Sokoloski et al v. PNC Bank NA

Filing 9

MEMORANDUM and ORDER signed by Senior Judge William B. Shubb on 8/6/2014 ORDERING that Plaintiff's 6 Motion to Remand is DENIED. (Zignago, K.)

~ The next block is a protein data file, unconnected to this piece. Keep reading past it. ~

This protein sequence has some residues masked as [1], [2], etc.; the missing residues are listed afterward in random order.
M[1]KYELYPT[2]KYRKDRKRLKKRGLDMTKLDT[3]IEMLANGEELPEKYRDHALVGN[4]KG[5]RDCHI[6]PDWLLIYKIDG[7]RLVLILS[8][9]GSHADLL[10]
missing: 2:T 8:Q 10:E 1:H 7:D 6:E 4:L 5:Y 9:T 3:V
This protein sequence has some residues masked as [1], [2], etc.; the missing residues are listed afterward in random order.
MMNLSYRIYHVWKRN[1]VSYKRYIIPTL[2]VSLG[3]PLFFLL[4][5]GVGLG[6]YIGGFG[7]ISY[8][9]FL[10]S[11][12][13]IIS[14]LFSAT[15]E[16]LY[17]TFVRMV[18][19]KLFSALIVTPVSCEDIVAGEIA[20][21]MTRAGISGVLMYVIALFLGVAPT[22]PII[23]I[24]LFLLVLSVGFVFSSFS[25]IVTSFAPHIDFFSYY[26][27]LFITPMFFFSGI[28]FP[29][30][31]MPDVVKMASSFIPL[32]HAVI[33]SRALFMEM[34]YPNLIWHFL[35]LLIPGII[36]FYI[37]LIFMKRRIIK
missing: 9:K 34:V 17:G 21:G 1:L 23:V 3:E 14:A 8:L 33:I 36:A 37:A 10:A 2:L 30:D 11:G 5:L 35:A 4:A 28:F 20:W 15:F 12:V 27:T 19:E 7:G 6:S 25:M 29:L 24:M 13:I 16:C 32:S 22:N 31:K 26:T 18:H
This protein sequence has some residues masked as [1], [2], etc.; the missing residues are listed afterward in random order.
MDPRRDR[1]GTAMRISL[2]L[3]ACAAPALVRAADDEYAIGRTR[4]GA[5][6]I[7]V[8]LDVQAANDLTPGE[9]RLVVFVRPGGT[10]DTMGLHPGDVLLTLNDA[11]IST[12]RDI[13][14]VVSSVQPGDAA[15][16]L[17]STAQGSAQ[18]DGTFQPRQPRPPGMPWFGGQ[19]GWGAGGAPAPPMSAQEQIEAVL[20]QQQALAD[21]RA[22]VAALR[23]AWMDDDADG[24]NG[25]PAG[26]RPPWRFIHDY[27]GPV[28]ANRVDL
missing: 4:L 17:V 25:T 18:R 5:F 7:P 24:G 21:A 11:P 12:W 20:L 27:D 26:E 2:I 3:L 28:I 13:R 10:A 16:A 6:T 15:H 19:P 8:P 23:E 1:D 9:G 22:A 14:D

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1 2 3 4 5 6 7 8 UNITED STATES DISTRICT COURT 9 EASTERN DISTRICT OF CALIFORNIA 10 ----oo0oo---11 12 13 JOHN SOKOLOSKI and GAIL SOKOLOSKI, 16 17 MEMORANDUM AND ORDER RE: MOTION TO REMAND Plaintiffs, 14 15 CIV. NO. 2:14-1374 WBS CKD v. PNC MORTGAGE, a division of PNC BANK, NA and DOES 1 through 10, inclusive, Defendant. 18 19 ----oo0oo---- 20 21 22 23 24 25 26 Plaintiffs John Sokoloski and Gail Sokoloski initiated this action in Yuba County Superior Court against defendant PNC Mortgage, bringing claims arising out of the threatened foreclosure of their home. Defendant removed this action on the basis of diversity jurisdiction, (Docket No. 1), and plaintiffs now move to remand, (Docket No. 6).1 27 1 28 Because oral argument will not be of material assistance, the court orders this matter submitted on the briefs. 1 1 “[A]ny civil action brought in a State court of which 2 the district courts of the United States have original 3 jurisdiction, may be removed by the defendant or the defendants, 4 to the district court of the United States for the district . . . 5 where such action is pending.” 28 U.S.C. § 1441(a). However, if 6 “it appears that the district court lacks subject matter 7 jurisdiction, the case shall be remanded.” 28 U.S.C. § 1447(c). 8 Federal courts have original jurisdiction over cases 9 where complete diversity exists between the parties and the 10 amount in controversy exceeds $75,000. 28 U.S.C. § 1332. 11 Because the parties agree that complete diversity exists, the 12 sole issue in this matter is whether the amount in controversy 13 requirement is met. As the party seeking removal, defendant “has 14 the burden of proving, by a preponderance of the evidence, that 15 the amount in controversy exceeds $75,000.” Cohn v. Petsmart, 16 Inc., 281 F.3d 837, 839 (9th Cir. 2002). 17 Here, plaintiffs’ Complaint seeks $1000 in statutory 18 damages. (Not. of Removal Ex. A (“Complaint”) ¶ 31 (Docket No. 19 1).) However, plaintiffs also seek an unspecified amount of 20 actual damages, attorney’s fees, punitive damages, and injunctive 21 relief, including an injunction to prevent defendant from 22 foreclosing upon plaintiffs’ home. (Id. ¶¶ 31-48.) 23 “In actions seeking declaratory or injunctive relief, 24 it is well established that the amount in controversy is measured 25 by the value of the object of the litigation.” Cohn, 281 F.3d at 26 839 (quoting Hunt v. Wash. State Apple Adver. Comm’n, 432 U.S. 27 28 E.D. Cal. L.R. 230(g). 2 1 333, 347 (1977)). Where, as here, a plaintiff seeks to enjoin a 2 foreclosure, “the value of the property is the object of the 3 litigation.” Reyes v. Wells Fargo Bank, N.A., Civ. No. 10-1667 4 JCS, 2010 WL 2629785, at *5 (N.D. Cal. June 29, 2010); see also 5 Garfinkle v. Wells Fargo Bank, 483 F.2d 1074, 1076 (9th Cir. 6 1973) (determining that the amount in controversy requirement was 7 satisfied because either the amount of the plaintiff’s 8 indebtedness on the loan or the fair market value of the property 9 exceeded the statutory minimum). Since Garfinkle, district 10 courts have split in looking to either the fair market value of 11 the property or the amount of indebtedness to determine the 12 amount in controversy. See Reyes, 2010 WL 2629785, at *5 13 (describing disagreement and listing cases). 14 Under either approach, defendant has demonstrated that 15 the amount in controversy requirement is met here. First, 16 defendant has shown that the property was used to secure a loan 17 of $150,000. 18 (Def.’s Req. for Judicial Notice (“RJN”) Ex. A. (Docket No. 7-1).)2 Although the property value may have 19 decreased somewhat since then, it is more likely than not that 20 the property’s current value exceeds $75,000, especially 21 considering plaintiffs present no evidence to the contrary. 22 Second, defendant has produced evidence that 23 plaintiffs’ remaining indebtedness on the home is $74,569.89. 24 25 26 27 28 2 The court will take judicial notice of the Deed of Trust because it is a matter of public record whose accuracy cannot be questioned. See Fed. R. Evid. 201; Lingad v. Indymac Fed. Bank, 682 F. Supp. 2d 1142, 1146 (E.D. Cal. 2010) (determining that a deed of trust was a publicly recorded document properly subject to judicial notice). 3 1 (Arthur Decl. ¶ 4, Ex. 1 (Docket No. 8-1).) Although this amount 2 by itself does not exceed the jurisdictional minimum, when 3 combined with the $5,215.50 in attorney’s fees and costs 4 plaintiffs have already incurred,3 as well as the $1,000 in 5 statutory damages plaintiffs seek, the amount in controversy 6 exceeds $75,000. 7 Accordingly, because defendant has demonstrated that it 8 is more likely than not that the amount in controversy exceeds 9 $75,000, this court has diversity jurisdiction and must deny 10 plaintiffs’ order to remand. 11 IT IS THEREFORE ORDERED that plaintiffs’ motion to 12 remand be, and the same hereby is, DENIED. 13 Dated: August 6, 2014 14 15 16 17 18 19 20 21 22 23 24 25 26 27 28 3 If a statue underlying plaintiffs’ claim authorizes an award of attorneys’ fees, the court may include such fees when determining the amount in controversy. Galt G/S v. JSS Scandinavia, 142 F.3d 1150, 1156 (9th Cir. 1998). If plaintiffs prevail on their Rosenthal Act claim, they will be entitled to attorneys’ fees. See Cal. Civ. Code § 1788.30(e). Although plaintiffs argue that it would be too speculative to estimate the full amount of attorney’s fees they may recover, they concede that the $5,215.50 in attorney’s fees and costs already incurred may be included in determining the amount in controversy. 4

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